Edible Flowers stored in Jars

My Best Tip for Storing Fresh Flowers

If you’ve read my books or attended my presentations, you’ve probably heard this one by now. This method of storing freshly harvested, edible blossoms over the short term is a miracle worker and has completely altered my ability to keep and use them more effectively.

Photo by Gayla Trail: All Rights Reserved

Herbaria (October 5, 2012)

When I began this project, I set a parameter that allowed me to repeat a specific plant as long as a different stage in its development through the changing seasons was depicted. For example, I have included Columbine meadow rue (Thalictrum aquilegiifolium) twice: early in the season when it was in bloom and in August

Photo by Gayla Trail: All Rights Reserved

For the Love of Nasturtiums

I was on Martha Stewart Radio today to talk about my new book about growing herbs and edible flowers. The question was asked, “What is your favourite edible flower?” and I replied, without hesitation, “Nasturtiums, hands down.” Of course, now as I am typing this, I am hesitating, “But wait… what about roses? You really

Photo by Gayla Trail: All Rights Reserved

Growing Species Nasturtiums

One of my goals for the 2011 growing season is to try expanding into other species of the nasturtium genus (Tropaeolum). My love of the well known and edible Tropaeolum majus is well documented on this site, and elsewhere, but I have never tried to grow, nor have I even seen any of the other

Photo by Davin Risk: All Rights Reserved

Barry’s Garden: Panorama

Click on the image to see full-size. The other day I showed a few stitched panoramas taken of the Yardshare Garden using an iphone and an app called AutoStitch. Today’s photo was taken in mt friend Barry’s backyard. One of my favourite features in his garden this summer are the ‘Mahogany’ nasturtiums that have been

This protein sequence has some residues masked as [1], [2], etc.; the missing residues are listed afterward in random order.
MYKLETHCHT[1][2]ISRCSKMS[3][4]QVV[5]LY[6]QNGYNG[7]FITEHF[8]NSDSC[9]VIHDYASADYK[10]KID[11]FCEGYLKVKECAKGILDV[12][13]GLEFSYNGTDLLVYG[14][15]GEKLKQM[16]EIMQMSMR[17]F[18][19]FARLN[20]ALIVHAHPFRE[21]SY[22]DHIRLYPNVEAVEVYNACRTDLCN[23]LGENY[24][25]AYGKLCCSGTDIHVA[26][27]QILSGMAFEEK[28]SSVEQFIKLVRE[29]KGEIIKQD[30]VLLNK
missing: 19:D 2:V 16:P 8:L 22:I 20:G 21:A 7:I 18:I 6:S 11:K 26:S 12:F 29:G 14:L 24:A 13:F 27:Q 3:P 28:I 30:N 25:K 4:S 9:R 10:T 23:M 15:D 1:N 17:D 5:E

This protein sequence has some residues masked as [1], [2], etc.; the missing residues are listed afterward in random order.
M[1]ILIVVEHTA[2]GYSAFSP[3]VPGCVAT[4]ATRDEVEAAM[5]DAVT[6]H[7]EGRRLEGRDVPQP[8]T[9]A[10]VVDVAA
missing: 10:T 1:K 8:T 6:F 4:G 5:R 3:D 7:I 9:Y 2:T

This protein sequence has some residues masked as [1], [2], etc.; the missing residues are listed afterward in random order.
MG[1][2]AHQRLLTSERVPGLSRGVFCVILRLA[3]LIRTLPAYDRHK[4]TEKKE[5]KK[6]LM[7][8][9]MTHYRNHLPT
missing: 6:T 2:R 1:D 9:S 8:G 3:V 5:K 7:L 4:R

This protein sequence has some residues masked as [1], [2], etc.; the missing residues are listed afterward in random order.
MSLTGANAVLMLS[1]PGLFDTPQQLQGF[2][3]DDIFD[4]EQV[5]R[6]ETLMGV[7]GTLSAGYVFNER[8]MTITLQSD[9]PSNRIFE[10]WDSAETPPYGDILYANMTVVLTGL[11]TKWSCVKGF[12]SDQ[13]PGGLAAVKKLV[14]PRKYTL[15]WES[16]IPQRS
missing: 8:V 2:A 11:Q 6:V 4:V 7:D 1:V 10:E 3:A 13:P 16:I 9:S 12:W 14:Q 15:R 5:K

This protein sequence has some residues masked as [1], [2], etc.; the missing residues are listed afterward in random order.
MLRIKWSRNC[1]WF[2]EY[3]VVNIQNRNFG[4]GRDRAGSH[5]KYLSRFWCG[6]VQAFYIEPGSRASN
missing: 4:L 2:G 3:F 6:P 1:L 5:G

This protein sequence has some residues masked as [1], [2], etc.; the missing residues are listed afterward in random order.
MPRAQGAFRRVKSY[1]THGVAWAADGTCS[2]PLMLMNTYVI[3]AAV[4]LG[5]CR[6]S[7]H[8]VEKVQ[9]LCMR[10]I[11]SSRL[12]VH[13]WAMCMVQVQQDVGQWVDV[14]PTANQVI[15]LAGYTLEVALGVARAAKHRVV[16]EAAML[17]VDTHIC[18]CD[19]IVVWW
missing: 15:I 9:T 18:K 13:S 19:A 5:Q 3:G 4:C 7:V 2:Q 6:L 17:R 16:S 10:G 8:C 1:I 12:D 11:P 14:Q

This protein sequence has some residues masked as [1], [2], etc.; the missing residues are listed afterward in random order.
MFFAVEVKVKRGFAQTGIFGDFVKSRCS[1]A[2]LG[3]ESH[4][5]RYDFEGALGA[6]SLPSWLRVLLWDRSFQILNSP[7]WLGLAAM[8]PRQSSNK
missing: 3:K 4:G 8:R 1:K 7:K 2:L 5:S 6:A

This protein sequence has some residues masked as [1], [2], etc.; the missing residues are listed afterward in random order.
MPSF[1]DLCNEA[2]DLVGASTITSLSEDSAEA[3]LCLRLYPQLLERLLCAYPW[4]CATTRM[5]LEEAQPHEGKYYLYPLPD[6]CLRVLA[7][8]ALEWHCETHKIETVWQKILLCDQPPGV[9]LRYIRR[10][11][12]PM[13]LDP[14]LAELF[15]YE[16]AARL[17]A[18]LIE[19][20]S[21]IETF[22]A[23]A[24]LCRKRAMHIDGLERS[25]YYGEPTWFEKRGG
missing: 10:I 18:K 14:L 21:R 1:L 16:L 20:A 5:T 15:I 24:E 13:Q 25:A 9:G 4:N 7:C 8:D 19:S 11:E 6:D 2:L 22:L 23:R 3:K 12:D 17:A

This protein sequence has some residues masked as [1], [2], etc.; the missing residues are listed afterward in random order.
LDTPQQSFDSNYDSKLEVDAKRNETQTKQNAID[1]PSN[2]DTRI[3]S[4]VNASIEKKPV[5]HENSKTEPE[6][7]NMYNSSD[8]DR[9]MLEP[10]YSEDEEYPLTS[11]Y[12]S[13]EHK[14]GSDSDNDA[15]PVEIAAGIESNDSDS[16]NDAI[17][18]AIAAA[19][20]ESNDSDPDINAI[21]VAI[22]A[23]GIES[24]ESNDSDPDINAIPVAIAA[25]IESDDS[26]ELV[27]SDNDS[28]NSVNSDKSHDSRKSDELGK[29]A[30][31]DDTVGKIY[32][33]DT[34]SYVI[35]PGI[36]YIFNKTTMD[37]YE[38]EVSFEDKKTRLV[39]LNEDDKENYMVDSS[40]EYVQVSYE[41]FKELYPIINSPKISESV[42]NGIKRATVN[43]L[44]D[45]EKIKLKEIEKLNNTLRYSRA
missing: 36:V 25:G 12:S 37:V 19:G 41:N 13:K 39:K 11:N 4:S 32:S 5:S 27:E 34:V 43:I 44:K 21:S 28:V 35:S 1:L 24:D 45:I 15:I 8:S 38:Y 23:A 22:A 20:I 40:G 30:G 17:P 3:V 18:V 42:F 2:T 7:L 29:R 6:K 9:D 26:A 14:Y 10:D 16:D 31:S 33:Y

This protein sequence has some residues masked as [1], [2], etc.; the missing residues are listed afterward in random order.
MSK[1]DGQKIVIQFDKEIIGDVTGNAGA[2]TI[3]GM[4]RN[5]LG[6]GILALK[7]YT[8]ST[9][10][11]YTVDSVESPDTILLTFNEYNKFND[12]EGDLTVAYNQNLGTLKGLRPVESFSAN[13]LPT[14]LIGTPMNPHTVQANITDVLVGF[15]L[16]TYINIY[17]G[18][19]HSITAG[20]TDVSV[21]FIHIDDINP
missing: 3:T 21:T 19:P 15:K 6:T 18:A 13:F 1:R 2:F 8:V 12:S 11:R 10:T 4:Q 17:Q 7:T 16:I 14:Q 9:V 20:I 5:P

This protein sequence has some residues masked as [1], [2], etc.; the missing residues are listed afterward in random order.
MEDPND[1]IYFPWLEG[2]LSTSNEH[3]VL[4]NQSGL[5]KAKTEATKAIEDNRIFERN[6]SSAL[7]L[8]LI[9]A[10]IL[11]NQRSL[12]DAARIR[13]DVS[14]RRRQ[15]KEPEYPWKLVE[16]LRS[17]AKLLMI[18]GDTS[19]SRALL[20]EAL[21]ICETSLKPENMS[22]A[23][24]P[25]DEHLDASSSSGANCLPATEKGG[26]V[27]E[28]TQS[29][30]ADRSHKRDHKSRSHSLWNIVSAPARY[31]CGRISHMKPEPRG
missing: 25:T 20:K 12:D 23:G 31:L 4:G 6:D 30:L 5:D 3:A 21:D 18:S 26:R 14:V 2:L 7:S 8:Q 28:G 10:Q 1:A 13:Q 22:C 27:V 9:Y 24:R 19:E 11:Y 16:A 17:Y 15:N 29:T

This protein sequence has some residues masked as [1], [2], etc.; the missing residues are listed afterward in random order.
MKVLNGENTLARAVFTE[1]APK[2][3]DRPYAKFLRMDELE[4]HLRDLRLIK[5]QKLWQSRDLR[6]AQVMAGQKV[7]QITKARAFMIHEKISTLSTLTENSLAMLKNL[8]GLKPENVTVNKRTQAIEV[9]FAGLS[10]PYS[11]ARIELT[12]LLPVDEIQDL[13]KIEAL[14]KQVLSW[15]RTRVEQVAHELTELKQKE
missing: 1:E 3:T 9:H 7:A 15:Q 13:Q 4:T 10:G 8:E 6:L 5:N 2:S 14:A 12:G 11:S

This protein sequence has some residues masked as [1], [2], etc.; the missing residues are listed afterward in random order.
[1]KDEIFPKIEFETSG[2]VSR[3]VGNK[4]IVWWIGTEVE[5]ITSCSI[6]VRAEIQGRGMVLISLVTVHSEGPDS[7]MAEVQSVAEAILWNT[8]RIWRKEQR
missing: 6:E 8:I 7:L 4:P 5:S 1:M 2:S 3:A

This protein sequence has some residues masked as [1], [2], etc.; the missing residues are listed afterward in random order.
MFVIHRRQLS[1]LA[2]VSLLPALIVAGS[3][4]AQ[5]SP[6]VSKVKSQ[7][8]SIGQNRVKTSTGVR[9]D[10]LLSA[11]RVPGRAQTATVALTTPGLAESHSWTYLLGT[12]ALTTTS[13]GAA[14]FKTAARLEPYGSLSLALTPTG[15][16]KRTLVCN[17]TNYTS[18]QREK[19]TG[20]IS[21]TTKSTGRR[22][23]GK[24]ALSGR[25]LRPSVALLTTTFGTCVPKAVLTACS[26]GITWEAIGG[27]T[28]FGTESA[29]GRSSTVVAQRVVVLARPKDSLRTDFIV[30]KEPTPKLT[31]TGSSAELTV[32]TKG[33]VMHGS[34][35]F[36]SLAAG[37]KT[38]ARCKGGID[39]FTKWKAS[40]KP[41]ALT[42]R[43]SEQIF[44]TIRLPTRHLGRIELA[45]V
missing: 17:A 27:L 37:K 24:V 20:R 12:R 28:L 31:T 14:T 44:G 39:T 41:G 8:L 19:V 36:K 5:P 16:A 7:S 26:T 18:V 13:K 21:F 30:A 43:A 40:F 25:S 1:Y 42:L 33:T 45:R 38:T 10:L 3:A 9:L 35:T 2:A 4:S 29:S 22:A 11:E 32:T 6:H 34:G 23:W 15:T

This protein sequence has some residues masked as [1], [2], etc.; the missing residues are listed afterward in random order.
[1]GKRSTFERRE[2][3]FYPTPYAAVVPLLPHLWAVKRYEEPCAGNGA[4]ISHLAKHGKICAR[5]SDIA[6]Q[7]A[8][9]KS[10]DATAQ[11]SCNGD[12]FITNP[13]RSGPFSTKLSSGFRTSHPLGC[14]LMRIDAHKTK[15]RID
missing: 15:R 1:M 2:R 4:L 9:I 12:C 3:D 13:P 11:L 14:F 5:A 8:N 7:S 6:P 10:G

Photo by Gayla Trail  All Rights Reserved

Delicious Nasturtiums

Happy Summer Solstice!!! My third article in this season’s Globe & Mail Kitchen Gardening column was published on Saturday. The topic is growing nasturtiums to eat. One of my goals with the series is to publish articles while there is still time for as many gardeners across Canada as possible to get that particular plant

Photo by Gayla Trail  All Rights Reserved

‘Cherries Jubilee’ Nasturtium

With so many options available these days, I wanted to grow a nasturtium variety this year that I had never tried before. I’ve enjoyed these bright blooms but I have to admit that ‘Empress of India’ are still my favourite variety to grow.

Photo by Davin Risk All Rights Reserved

Davin’s Nasturtium

Davin drew this chalk pastel of a nasturtium blossom on a piece of discarded Polaroid paper while I took Polaroids of tomatoes.

Monster Nasturtiums

California Giants

I’m currently in Northern California for the Blogher Conference. I’ve been to these parts once before but the massiveness of the plants, most especially the invasives really stand out this time. I assumed this patch of renegade nasturtiums was a random fluke. Until I turned the corner. And the next one. And the next. And

'Tom Thumb' peas

Phase 1 Complete

Phase 1 of “Project Deck Garden 2006″ was enacted yesterday afternoon. It was inspired by a sunny day and a headache that wouldn’t quit, which not surprisingly, was abated after a few hours in the fresh air. I won’t bore you with the details as Phase 1 involves large helpings of gardening’s lesser joys; clean-up,